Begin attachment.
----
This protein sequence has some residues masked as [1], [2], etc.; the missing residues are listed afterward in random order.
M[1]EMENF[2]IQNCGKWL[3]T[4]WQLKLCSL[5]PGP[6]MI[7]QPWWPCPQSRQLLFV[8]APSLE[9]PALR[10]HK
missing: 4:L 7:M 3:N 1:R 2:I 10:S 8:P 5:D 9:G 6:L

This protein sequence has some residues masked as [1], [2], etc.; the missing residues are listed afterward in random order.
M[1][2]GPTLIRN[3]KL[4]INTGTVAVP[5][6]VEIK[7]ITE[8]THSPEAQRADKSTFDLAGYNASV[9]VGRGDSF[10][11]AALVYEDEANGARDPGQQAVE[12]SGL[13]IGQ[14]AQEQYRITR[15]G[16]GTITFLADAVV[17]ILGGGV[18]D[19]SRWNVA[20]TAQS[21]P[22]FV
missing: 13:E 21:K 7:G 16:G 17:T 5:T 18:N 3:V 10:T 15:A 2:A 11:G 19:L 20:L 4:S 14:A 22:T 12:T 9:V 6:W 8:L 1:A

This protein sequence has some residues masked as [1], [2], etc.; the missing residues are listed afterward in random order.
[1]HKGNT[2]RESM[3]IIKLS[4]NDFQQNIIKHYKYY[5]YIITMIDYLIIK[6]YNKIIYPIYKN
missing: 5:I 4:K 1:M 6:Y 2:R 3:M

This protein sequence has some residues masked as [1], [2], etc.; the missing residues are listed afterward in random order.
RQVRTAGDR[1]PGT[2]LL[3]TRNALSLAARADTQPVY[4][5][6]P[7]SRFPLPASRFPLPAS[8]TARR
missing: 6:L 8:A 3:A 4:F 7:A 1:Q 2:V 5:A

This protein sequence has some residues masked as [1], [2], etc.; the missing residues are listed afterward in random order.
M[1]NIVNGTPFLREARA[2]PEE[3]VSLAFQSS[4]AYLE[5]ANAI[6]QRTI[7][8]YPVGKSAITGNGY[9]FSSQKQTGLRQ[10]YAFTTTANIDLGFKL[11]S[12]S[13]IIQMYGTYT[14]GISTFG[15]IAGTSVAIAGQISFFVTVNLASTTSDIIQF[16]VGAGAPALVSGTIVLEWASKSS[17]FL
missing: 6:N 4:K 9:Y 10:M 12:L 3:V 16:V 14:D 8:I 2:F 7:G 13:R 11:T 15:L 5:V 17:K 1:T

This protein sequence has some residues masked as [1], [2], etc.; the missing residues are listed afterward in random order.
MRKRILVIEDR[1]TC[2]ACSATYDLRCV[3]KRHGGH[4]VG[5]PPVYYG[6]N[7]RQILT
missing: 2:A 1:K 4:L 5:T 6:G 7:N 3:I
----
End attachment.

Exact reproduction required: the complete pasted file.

This protein sequence has some residues masked as [1], [2], etc.; the missing residues are listed afterward in random order.
M[1]EMENF[2]IQNCGKWL[3]T[4]WQLKLCSL[5]PGP[6]MI[7]QPWWPCPQSRQLLFV[8]APSLE[9]PALR[10]HK
missing: 4:L 7:M 3:N 1:R 2:I 10:S 8:P 5:D 9:G 6:L

This protein sequence has some residues masked as [1], [2], etc.; the missing residues are listed afterward in random order.
M[1][2]GPTLIRN[3]KL[4]INTGTVAVP[5][6]VEIK[7]ITE[8]THSPEAQRADKSTFDLAGYNASV[9]VGRGDSF[10][11]AALVYEDEANGARDPGQQAVE[12]SGL[13]IGQ[14]AQEQYRITR[15]G[16]GTITFLADAVV[17]ILGGGV[18]D[19]SRWNVA[20]TAQS[21]P[22]FV
missing: 13:E 21:K 7:G 16:G 17:T 5:T 18:N 3:V 10:T 15:A 2:A 11:G 19:L 20:L 4:S 14:A 22:T 12:T 9:V 6:W 8:L 1:A

This protein sequence has some residues masked as [1], [2], etc.; the missing residues are listed afterward in random order.
[1]HKGNT[2]RESM[3]IIKLS[4]NDFQQNIIKHYKYY[5]YIITMIDYLIIK[6]YNKIIYPIYKN
missing: 5:I 4:K 1:M 6:Y 2:R 3:M

This protein sequence has some residues masked as [1], [2], etc.; the missing residues are listed afterward in random order.
RQVRTAGDR[1]PGT[2]LL[3]TRNALSLAARADTQPVY[4][5][6]P[7]SRFPLPASRFPLPAS[8]TARR
missing: 6:L 8:A 3:A 4:F 7:A 1:Q 2:V 5:A

This protein sequence has some residues masked as [1], [2], etc.; the missing residues are listed afterward in random order.
M[1]NIVNGTPFLREARA[2]PEE[3]VSLAFQSS[4]AYLE[5]ANAI[6]QRTI[7][8]YPVGKSAITGNGY[9]FSSQKQTGLRQ[10]YAFTTTANIDLGFKL[11]S[12]S[13]IIQMYGTYT[14]GISTFG[15]IAGTSVAIAGQISFFVTVNLASTTSDIIQF[16]VGAGAPALVSGTIVLEWASKSS[17]FL
missing: 6:N 4:K 9:Y 10:M 12:L 3:V 16:V 14:D 8:I 2:F 7:G 13:R 11:T 15:L 5:V 17:K 1:T

This protein sequence has some residues masked as [1], [2], etc.; the missing residues are listed afterward in random order.
MRKRILVIEDR[1]TC[2]ACSATYDLRCV[3]KRHGGH[4]VG[5]PPVYYG[6]N[7]RQILT
missing: 2:A 1:K 4:L 5:T 6:G 7:N 3:I